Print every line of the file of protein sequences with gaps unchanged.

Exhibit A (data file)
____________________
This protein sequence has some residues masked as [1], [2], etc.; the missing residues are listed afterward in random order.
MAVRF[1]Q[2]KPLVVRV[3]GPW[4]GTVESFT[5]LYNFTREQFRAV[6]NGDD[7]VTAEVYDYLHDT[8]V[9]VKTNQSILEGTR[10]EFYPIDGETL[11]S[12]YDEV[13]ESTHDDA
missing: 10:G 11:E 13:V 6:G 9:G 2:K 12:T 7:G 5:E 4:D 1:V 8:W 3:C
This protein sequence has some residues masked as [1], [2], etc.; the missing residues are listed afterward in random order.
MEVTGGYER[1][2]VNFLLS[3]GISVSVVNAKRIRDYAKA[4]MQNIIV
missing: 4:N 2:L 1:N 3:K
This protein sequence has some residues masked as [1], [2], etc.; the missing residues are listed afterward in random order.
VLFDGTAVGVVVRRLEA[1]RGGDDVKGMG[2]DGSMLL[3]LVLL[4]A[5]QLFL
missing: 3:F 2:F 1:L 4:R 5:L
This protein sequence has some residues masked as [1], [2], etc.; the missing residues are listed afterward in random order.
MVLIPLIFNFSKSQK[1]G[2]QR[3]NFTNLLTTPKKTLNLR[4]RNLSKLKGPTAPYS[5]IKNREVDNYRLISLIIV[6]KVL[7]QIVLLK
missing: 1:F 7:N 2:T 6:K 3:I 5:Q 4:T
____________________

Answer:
This protein sequence has some residues masked as [1], [2], etc.; the missing residues are listed afterward in random order.
MAVRF[1]Q[2]KPLVVRV[3]GPW[4]GTVESFT[5]LYNFTREQFRAV[6]NGDD[7]VTAEVYDYLHDT[8]V[9]VKTNQSILEGTR[10]EFYPIDGETL[11]S[12]YDEV[13]ESTHDDA
missing: 10:G 11:E 13:V 6:G 9:G 2:K 12:T 7:G 5:E 4:D 1:V 8:W 3:C
This protein sequence has some residues masked as [1], [2], etc.; the missing residues are listed afterward in random order.
MEVTGGYER[1][2]VNFLLS[3]GISVSVVNAKRIRDYAKA[4]MQNIIV
missing: 4:N 2:L 1:N 3:K
This protein sequence has some residues masked as [1], [2], etc.; the missing residues are listed afterward in random order.
VLFDGTAVGVVVRRLEA[1]RGGDDVKGMG[2]DGSMLL[3]LVLL[4]A[5]QLFL
missing: 3:F 2:F 1:L 4:R 5:L
This protein sequence has some residues masked as [1], [2], etc.; the missing residues are listed afterward in random order.
MVLIPLIFNFSKSQK[1]G[2]QR[3]NFTNLLTTPKKTLNLR[4]RNLSKLKGPTAPYS[5]IKNREVDNYRLISLIIV[6]KVL[7]QIVLLK
missing: 1:F 7:N 2:T 6:K 3:I 5:Q 4:T